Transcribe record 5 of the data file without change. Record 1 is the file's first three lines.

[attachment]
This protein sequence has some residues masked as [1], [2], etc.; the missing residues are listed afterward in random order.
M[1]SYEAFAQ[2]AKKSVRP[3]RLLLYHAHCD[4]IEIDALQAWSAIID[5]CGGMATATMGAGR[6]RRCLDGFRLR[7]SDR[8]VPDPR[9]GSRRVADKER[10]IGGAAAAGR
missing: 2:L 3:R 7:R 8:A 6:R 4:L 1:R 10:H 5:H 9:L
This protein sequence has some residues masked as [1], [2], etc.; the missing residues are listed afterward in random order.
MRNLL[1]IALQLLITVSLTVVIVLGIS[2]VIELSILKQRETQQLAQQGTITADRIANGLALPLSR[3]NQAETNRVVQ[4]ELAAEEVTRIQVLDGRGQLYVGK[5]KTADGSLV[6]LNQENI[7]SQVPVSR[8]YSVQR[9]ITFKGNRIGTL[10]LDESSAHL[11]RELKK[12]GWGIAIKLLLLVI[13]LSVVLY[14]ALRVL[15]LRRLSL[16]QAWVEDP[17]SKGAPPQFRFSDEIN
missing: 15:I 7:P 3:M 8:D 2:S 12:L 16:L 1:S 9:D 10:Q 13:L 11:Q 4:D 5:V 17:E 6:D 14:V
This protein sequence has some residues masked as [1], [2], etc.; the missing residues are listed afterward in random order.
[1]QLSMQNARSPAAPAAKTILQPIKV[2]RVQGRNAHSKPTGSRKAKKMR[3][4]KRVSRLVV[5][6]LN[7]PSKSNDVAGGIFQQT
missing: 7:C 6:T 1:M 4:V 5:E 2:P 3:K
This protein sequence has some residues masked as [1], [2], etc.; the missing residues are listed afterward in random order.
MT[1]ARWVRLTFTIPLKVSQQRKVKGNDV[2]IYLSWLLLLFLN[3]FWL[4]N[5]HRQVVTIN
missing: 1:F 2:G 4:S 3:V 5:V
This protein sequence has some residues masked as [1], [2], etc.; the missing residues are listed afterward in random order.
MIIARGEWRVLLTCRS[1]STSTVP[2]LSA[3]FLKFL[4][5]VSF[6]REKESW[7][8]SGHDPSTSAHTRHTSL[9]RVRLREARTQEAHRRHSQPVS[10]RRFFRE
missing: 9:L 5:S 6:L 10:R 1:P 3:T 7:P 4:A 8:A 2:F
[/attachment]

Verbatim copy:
This protein sequence has some residues masked as [1], [2], etc.; the missing residues are listed afterward in random order.
MIIARGEWRVLLTCRS[1]STSTVP[2]LSA[3]FLKFL[4][5]VSF[6]REKESW[7][8]SGHDPSTSAHTRHTSL[9]RVRLREARTQEAHRRHSQPVS[10]RRFFRE
missing: 9:L 5:S 6:L 10:R 1:P 3:T 7:P 4:A 8:A 2:F